“Nefesh\נפש” refers to our soul (rofe nafshi\רופא נפשי = psychiatrist in Modern Hebrew), but it is restrictive because it encompasses the whole of our being, existence, considering that our bodies and physical shapes are also a part of the soul that abides in our skulls). Then, “uvchol meodecha\ובכל מאדך” vitalizes and energizes what firstly is determined as our “levav\לבב” and “nefesh\נפש”. Money is the dynamic creative factor that activates socializing capacities to “incorporate = embody” and structure civilization and relationships by means of economic resources, called “me’od” in the mitzvah.

Interestingly, the “Sh’ma Yisrael\שמע ישראל” is cited by Jesus in the three synoptic Gospels of Matthew, Mark and Luke (Matthew. 22:34-40/ Mark 13:28-31/Luke 10:25-28/, always in a context of questions asked by Sadducees, Scribes (they did not believe in the resurrection, nor the Oral Law) or testing Jesus about “eternity – the world-to-come”. The Greek version of the Gospel adds “and wit hall your spirit/pneuma” because the Indo-European language and culture require exact precisions predetermined and obvious in Hebrew.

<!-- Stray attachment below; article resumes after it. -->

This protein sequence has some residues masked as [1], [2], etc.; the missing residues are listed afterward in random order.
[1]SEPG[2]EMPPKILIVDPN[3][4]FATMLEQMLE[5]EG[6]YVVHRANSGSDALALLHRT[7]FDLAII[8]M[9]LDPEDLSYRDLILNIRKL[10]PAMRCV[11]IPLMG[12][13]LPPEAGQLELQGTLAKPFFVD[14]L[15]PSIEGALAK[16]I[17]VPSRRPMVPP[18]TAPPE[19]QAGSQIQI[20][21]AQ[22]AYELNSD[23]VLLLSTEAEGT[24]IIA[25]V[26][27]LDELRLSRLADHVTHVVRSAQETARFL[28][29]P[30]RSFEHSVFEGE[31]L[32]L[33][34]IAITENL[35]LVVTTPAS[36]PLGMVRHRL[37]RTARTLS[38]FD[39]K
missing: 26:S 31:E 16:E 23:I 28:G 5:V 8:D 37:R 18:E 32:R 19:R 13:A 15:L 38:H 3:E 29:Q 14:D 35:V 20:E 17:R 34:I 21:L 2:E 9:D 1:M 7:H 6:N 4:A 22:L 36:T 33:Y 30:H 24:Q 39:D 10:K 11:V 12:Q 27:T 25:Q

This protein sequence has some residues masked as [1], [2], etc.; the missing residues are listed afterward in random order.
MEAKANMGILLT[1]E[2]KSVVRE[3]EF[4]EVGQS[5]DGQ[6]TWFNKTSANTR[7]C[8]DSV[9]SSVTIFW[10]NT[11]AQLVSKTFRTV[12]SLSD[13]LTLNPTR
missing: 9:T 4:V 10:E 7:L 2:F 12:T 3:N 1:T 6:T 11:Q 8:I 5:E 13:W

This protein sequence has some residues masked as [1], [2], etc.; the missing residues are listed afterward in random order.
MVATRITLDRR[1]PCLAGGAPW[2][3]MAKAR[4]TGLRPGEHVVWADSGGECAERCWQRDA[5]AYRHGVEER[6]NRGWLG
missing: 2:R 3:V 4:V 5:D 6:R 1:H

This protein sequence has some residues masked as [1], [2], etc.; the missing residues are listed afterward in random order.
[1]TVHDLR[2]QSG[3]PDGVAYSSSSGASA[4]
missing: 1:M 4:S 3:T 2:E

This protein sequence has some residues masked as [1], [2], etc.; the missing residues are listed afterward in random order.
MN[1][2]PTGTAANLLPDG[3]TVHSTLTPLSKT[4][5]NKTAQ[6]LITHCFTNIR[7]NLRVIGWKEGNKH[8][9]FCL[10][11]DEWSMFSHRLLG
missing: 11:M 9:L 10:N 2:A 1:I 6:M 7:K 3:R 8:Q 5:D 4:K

But the point is that every human being does live in a consciously developed and existing economic system. We all live in a money cash flow society that is highly sophisticated in the present. Thus, whoever we are, and whatever our opinion about the subject, we use and participate to monetary ups and downs, prosperity, wealth and crashes. No one can pretend to be excluded from any money system, i.e. a valuation, trading, purchases and sales, profits or loss. Now, pets are a part of this system, but a long-hair Tel Aviv Dizengoff Street or beach greyhound, a Husky in Beersheva, poodles, cats, birds, Guinea pigs or parrots, donkeys and camels can be “very so much” and parade for our pleasure. They cannot be the “me’od\מאד” (very much being) as humans are, sometimes against their will. They can’t sell each others, buy their pet food or even barter. Humans do trade humans and this wild attitude is exhibited everywhere.